The Power of Women

Categories: Business Management, ISSA Insights

By Jeff Cross | June 22, 2023 << Back to Articles The Power of Women

As ISSA celebrates its 100th year anniversary in 2023, it’s impossible not to notice the impact that women in leadership have had in recent years and, for veterans in the industry, going back several decades as well.

Here is some perspective.

Just over one hundred years ago, in 1920 to be exact, women did not have the right to vote in the United States of America. But the 19th Amendment changed that.

One hundred years ago, women had limited access to education, were even discouraged from seeking higher education, and were hindered from pursuing many fields of study, especially those dominated by men, such as medicine, law, and politics.

One hundred years ago, women often faced restrictions on property ownership or inheriting property.

One hundred years ago, women had limited legal rights and often were not allowed to enter into contracts, sue others, and retain custody of their children in the event of a divorce.

One hundred years ago, women were either excluded from certain career positions, and if they were granted a position, it was at a much lower rate than paid to men. The common belief was that a woman’s primary role was as a wife and mother in the home.

One hundred years ago, what is now known as ISSA was founded, and your worldwide cleaning industry association has contributed to the advancement of women, with one of the most noteworthy ways being the formation of the ISSA Hygieia Network.

And today? Women are entrepreneurs, CEOs, board members, presidents, leaders, and managers within their organizations, owners of Fortune 500 companies … all while handling everything that encompasses their personal lives.

How we got to where we are today may have started slowly, but it quickly picked up steam as culture and business evolved, and now, in 2023, we see and enjoy a different world compared to the year ISSA was born 100 years ago.

While progress has been made, challenges persist. Gender disparities still exist, particularly at the highest levels of corporate leadership. Women continue to face obstacles, such as unconscious biases, gender stereotypes, and work-life balance challenges. However, the advancements of the past century have set a strong foundation for continued progress and an ongoing commitment to achieving gender equality in business leadership. Recently, ISSA invited a select number of women in the industry to share thoughts on their journeys, accomplishments, and advice for others. The following features how women are making a difference in the industry today. Read on and learn about the impact they are making.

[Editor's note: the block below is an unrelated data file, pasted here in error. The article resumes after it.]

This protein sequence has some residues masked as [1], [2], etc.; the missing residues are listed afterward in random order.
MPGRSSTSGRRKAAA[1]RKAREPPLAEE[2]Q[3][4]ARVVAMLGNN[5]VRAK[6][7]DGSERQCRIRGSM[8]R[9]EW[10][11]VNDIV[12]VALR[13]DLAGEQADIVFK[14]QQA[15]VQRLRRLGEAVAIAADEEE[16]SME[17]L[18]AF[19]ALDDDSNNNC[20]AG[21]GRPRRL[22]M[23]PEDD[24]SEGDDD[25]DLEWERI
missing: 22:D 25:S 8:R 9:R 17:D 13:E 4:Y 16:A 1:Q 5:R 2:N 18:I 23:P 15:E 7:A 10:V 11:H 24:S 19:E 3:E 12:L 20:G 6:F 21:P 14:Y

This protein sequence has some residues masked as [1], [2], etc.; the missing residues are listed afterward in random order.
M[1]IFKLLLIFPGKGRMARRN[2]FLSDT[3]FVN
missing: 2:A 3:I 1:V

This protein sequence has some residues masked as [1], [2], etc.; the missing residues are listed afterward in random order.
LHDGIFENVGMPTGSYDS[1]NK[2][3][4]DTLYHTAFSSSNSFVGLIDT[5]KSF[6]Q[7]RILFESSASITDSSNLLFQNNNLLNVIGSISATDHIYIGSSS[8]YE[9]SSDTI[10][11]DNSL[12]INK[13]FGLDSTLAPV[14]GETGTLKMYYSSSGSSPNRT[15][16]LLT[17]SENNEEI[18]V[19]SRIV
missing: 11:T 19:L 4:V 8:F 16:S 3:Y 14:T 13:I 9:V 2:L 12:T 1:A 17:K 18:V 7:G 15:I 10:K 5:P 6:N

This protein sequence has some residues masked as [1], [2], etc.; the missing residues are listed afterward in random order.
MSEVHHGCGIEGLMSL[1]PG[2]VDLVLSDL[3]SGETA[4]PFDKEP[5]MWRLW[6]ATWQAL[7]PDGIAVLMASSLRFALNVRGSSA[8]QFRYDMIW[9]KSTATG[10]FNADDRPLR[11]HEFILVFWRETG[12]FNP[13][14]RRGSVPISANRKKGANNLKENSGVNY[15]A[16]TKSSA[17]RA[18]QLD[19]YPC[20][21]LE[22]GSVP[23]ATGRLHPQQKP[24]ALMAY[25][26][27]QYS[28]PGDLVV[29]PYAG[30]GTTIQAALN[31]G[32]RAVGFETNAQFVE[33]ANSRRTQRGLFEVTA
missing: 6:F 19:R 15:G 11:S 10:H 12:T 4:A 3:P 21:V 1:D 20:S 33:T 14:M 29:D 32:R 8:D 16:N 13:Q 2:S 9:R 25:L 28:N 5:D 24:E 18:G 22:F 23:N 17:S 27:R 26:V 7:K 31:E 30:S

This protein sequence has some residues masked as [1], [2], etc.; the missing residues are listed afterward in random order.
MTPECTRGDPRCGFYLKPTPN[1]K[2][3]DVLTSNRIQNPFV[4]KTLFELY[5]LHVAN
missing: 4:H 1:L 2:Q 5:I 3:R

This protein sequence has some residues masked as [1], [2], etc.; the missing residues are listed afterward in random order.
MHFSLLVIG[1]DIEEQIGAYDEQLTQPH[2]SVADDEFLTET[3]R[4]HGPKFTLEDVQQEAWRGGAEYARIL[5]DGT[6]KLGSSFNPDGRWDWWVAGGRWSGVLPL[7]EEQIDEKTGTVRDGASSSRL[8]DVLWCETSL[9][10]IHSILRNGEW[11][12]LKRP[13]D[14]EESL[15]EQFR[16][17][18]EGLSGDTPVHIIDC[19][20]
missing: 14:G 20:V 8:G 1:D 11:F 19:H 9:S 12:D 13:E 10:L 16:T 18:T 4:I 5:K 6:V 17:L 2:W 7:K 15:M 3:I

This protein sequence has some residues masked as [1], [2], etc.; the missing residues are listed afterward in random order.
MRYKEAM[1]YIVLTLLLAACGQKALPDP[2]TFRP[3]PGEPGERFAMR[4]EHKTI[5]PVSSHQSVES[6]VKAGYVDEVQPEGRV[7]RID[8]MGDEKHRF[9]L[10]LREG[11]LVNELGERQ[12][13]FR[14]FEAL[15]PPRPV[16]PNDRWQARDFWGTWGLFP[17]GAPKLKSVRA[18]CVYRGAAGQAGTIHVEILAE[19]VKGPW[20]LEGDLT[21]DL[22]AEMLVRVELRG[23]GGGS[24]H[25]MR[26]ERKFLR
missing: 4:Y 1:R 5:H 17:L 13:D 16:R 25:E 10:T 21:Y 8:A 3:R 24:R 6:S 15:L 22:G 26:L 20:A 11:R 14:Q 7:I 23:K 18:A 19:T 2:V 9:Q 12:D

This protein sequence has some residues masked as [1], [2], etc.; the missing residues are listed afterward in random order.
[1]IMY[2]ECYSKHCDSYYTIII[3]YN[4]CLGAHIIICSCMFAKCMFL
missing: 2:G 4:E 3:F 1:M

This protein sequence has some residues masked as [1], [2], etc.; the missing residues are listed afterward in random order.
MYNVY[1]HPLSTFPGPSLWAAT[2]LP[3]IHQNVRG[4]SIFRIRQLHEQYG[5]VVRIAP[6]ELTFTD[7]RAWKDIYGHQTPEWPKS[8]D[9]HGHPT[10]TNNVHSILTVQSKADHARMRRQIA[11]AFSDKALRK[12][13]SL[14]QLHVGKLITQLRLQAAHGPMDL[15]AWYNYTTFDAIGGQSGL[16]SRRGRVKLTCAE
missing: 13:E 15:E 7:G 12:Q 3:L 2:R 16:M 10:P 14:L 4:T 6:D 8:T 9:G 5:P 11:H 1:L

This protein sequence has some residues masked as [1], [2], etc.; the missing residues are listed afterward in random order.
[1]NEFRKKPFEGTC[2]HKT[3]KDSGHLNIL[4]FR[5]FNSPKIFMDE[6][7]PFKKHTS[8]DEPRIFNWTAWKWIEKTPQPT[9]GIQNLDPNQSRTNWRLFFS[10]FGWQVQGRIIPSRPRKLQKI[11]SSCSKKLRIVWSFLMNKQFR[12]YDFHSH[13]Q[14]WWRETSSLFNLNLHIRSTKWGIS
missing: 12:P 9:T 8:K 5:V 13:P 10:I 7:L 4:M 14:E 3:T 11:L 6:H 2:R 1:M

Q: What is your best advice for young women starting their careers in the cleaning industry?

Laura Craven, vice president of marketing, Imperial Dade: Take charge of your career trajectory. Think about what you want to be doing professionally in five, 10, and 15 years, and map out multiple paths to get there. Determine the experience, education, and professional network you need to reach your short- and long-term goals and get to work!

Wendie Manion, vice president of sales, strategic accounts, Impact Products: Do not doubt or second guess your abilities. You may not always feel ready, but if you aren’t afraid to work hard, take coaching, and are open to learning, you will succeed.

Susan Gambardella, president of Kimberly-Clark Professional North America: Adopt a growth mindset that is focused on continued lifelong learning and views challenges and obstacles as opportunities for growth. Everyone has setbacks, but we can learn from them and make continued progress. Then, stay persistent in your positive and resilient behaviors. Ultimately, find an employer such as Kimberly-Clark Professional that empowers its teams to test and learn so its people can adjust, react, and learn in an agile way.

Kelly Vlahakis-Hanks, president, CEO, and chairwoman of ECOS: The key for me in creating a successful career was to find the right mentors and always to continue to learn. Mentorship provides encouragement, knowledge, and inspiration, which can make all the difference in making your passion a reality. And if you commit yourself to continuous learning and improvement, you will grow and develop to create tremendous value for your organization and yourself.

Debbie Sardone, president of Speed Cleaning and founder of Cleaning for a Reason, an ISSA Charity: You can do anything you want, but you can’t do everything. Do one thing better than anyone else. Stay focused and specialize. Stick with it when it’s unfulfilling, unrewarding, and boring. The compound effect of intense, single focus pays the highest dividends over time.

Karina Neff, vice president of technology at Pioneer: As a woman entering the cleaning industry, it is important to be aware of how your gender will affect your career trajectory and how to best position yourself for success. The cleaning industry has been dominated primarily by men, with women historically being underrepresented. Although we see more and more women enter the field each year, there is a long way to go to reach a balance. The representation landscape offers up both opportunities to seize and challenges to overcome. One of the best things about being a woman entering this field is that there is so much room for growth and development within it. If you are willing to put in hard work and dedication, there are limitless opportunities for advancement within any organization, regardless of size or type. The cleaning industry plays a vital role in maintaining the health and safety of our communities. Therefore, it is important to take pride and ownership of your work, be proactive in identifying areas for improvement, and always look for like-minded individuals who share a passion for your craft—whether it be technology, human resources, or operations.